EDWARDSVILLE, Ill. – The U.S. Department of Labor’s Occupational Safety and Health Administration (OSHA) is calling on Amazon to improve its severe weather emergency procedures after a tornado struck its warehouse in Edwardsville, Illinois, and killed six people.

OSHA investigators determined Amazon’s procedures met the bare minimum for federal safety guidelines for storm sheltering and, therefore, would not fine the company. However, safety officials said Amazon should make improvements to protect its workers and contract drivers in case of future emergencies. OSHA does not have a standard for severe weather plans but offers recommendations to employers.

“Employers should re-evaluate their emergency plans for the safest shelter-in-place locations and prepare before an emergency to ensure workers know where to go and how to keep themselves safe in the event of a disaster,” said OSHA Regional Administrator William Donovan.

The OSHA report said five of those who died were taking shelter in a restroom in the southern portion of the building and were unaware the designated tornado shelter was a restroom in the northern portion of the building, indicated by a green rectangle in a Google Maps image.

An EF3 tornado hit the Amazon distribution center, located just off Interstate 255, on Dec. 10, 2021. Forty-five Amazon workers were able to get out of the warehouse safely, with one airlifted to a hospital for treatment. Six people were killed when the Amazon facility collapsed.

The victims were identified as 28-year-old Deandre S. Morrow of St. Louis; 62-year-old Kevin D. Dickey of Carlyle, Illinois; 29-year-old Clayton Lynn Cope of Alton, Illinois; 34-year-old Etheria S. Hebb of St. Louis; 46-year-old Larry E. Virden of Collinsville, Illinois; and 26-year-old Austin J. McEwen of Edwardsville.

Amazon is currently a defendant in a number of lawsuits tied to the tragedy. Attorneys for the victims’ families said the e-commerce giant acted with negligence in the construction of the building, a disregard for the workers’ lives, and did not heed severe weather warnings from area meteorologists prior to the tornado.

OSHA’s hazard alert letter sent to Amazon offers the following recommendations to improve worker safety at the Edwardsville warehouse:

  • Ensure all employees are provided training and participate in emergency weather drills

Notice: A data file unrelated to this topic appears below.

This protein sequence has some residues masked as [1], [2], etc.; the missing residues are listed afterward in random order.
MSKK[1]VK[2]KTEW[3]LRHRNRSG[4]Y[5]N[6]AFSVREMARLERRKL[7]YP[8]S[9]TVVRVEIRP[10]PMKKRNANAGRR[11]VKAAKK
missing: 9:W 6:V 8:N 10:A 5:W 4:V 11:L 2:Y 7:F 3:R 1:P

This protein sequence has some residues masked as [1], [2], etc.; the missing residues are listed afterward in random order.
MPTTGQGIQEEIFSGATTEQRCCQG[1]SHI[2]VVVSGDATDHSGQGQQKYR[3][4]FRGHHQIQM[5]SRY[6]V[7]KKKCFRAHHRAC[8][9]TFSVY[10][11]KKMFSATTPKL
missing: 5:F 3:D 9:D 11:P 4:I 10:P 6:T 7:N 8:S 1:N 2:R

• Include site-specific information in severe weather emergency plans
  • All audible warning devices and their locations should be clearly identified to employees and ready accessible.

OSHA said a megaphone that should have been used to activate a shelter-in-place announcement was locked in a cage and not accessible. According to OSHA, building integrity issues are generally addressed by local and state agencies that enforce building codes.

Amazon released the following statement Tuesday afternoon after the report was made public.

The storm in Edwardsville last fall was a tragedy and our teams on the ground continue to support our employees and the broader community as they work to recover. The tornado that hit our delivery station was extreme and very sudden, with winds that were much like the force of a category 4 hurricane, and we believe our team did the right thing, moving people to shelter as soon as the warning was issued.

Our buildings—including the Edwardsville delivery station—have emergency plans that identify exit routes and shelter areas. Employees receive emergency response training, and that training is reinforced throughout the year.

OSHA’s investigation did not find any violations or causes for citations, but we’re constantly looking to innovate and improve our safety measures and have already begun conducting additional safety and emergency preparedness drills at our sites and will carefully consider any OSHA recommendation that we have not already.

Kelly Nantel, Amazon spokesperson